As the deadlines for Medical Device Regulations (MDR) and In Vitro Diagnostics Regulations (IVDR) loom, both the medical device industry and the European Commission (EC) are finding themselves in a logistical logjam. Thousands of medical device technologies are currently in use that need to be re-certified under the new regulations by May 2020 for MDR and 2022 for IVDR. With time slipping away, and without the necessary regulatory elements in place to achieve compliance, MedTech Europe remains steadfast in urging the European Commission (EC), European Parliament (EP) and all European Union (EU) member states to stop the clock on the transition until the complete regulatory system is in place.
The MDR and IVDR were established as a way to better ensure a high level of quality and safety for medical devices.1 In short, the new regulations are intended to increase the transparency of the approval and usage of medical devices, as well as improve patient experiences and outcomes.
Under the new regulations, medical devices and in vitro devices must receive a CE Mark (symbol for European Conformity to regulations established by the EC, EP and EU member states) by the established deadlines. Med devices without the MDR/IVDR CE Mark won’t be permitted to be sold in the EU, which means they won’t be available for use in health care systems.
The transition clock for MDR/IVDR started ticking on May 25, 2017. It could be argued that there has been plenty of time to make the move. However, according to MedTech Europe, there is still a lot to do in a short amount of time, and it’s not because medical device manufacturers are dragging their feet. The organization posted a policy paper, “Implementing the New MD and IVD Regulations: Industry Calls for Solutions to Ensure Continuity of Care to Patients,” dated July 2018, which contends that the mandated MDR/IVDR is still a few essential elements short of a full regulatory system.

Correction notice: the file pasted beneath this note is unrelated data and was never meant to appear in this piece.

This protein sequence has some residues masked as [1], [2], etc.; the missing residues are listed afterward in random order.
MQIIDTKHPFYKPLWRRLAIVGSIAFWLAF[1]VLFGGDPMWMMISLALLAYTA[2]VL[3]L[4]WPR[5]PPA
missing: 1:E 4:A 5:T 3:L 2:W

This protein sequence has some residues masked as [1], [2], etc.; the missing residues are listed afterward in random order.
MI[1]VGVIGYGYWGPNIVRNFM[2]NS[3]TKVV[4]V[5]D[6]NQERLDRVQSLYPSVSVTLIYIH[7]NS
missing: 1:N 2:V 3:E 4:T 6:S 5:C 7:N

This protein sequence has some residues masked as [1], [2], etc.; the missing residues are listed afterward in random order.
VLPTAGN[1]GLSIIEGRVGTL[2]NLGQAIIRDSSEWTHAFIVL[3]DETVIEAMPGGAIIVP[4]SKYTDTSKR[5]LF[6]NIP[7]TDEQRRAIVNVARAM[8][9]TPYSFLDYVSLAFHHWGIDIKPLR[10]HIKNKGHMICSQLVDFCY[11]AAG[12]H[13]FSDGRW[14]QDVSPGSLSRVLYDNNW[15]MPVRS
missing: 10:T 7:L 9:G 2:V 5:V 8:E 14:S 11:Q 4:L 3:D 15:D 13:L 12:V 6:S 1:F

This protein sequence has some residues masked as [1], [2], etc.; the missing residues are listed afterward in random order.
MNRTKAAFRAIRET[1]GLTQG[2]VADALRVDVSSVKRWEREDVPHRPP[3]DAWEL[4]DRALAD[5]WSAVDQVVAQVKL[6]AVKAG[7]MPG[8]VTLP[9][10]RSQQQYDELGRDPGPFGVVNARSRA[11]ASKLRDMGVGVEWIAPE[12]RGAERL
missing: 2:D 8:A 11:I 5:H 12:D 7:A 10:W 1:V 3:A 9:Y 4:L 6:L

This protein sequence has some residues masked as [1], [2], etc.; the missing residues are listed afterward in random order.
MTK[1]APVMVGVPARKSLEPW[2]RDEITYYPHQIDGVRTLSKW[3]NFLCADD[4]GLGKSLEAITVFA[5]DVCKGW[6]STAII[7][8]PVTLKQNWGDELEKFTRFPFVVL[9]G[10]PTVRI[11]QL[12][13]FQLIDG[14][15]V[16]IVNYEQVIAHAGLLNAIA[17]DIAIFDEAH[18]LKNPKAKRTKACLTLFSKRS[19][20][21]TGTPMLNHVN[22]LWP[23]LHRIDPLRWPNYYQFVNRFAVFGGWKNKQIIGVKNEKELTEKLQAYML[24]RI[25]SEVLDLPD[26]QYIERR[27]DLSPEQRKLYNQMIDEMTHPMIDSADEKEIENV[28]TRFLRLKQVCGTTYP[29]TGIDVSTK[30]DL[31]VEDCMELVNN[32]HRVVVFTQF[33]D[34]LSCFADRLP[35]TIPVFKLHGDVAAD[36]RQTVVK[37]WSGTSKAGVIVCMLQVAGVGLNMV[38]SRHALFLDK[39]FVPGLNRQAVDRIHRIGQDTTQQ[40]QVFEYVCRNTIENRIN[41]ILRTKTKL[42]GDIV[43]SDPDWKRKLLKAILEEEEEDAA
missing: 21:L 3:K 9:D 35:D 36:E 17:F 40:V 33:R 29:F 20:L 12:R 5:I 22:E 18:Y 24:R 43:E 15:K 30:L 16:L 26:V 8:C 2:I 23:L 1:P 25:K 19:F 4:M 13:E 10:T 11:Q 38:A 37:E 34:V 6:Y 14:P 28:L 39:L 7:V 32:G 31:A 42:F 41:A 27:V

While not all med device manufacturers have been putting in overtime to prepare for the move, the companies that have been making an effort are having to chart their own course. The transition to the new regulations was to be accompanied by essential standards and guidelines to provide a common interpretation of how to correctly apply the new regulations.
Industry experts maintain that these pieces have been slow to materialize. “Many of our clients [medical device companies] have been diligently working on compliance with the new regulations, but they have been working without the benefit of any guidance to ensure they are doing things correctly,” said Adam Cargill, senior associate, life science core operations, KPMG.
The entities capturing most of the MDR/IVDR spotlight are Notified Bodies, as they are responsible for assessing and re-certifying medical devices for the new regulations. However, before a Notified Body can dub any medical devices compliant, it must be re-designated as an agency that is qualified to perform the re-certifications.
One of the biggest bottlenecks for MDR/IVDR compliance is the lack of designated notified bodies available to perform the re-certifications. In its policy paper, MedTech Europe expressed concern about the status of this critical element, “As of today, our assessment is that Notified Body availability with needed expertise and sufficient capacity cannot be ensured early enough and hence an urgent solution is needed,” said MedTech Europe.2 The organization cited the following scenarios to reinforce its concerns:3
Given the precarious circumstances surrounding Notified Bodies, med device companies that have yet to begin their transition efforts could be at risk if the MDR/IVDR deadlines remain intact.
Both MDR and IVDR extend a grace period to certain existing products. The grace period, which ends on May 26, 2024, allows for devices with a valid certificate issued under the current regulatory system, the Medical Devices Directive (MDD), to be placed on the market beyond the end of the transition periods. However, there are caveats to this arrangement:4
It remains unknown whether the European Commission will accede to MedTech Europe’s request for a freeze on the remaining MDR/IVDR transition time. There are still concerns to be addressed on both sides. Meanwhile, regulatory officials maintain that the new regulations are necessary to improve public health, which suggests that manufacturers should strive to meet the deadlines. 5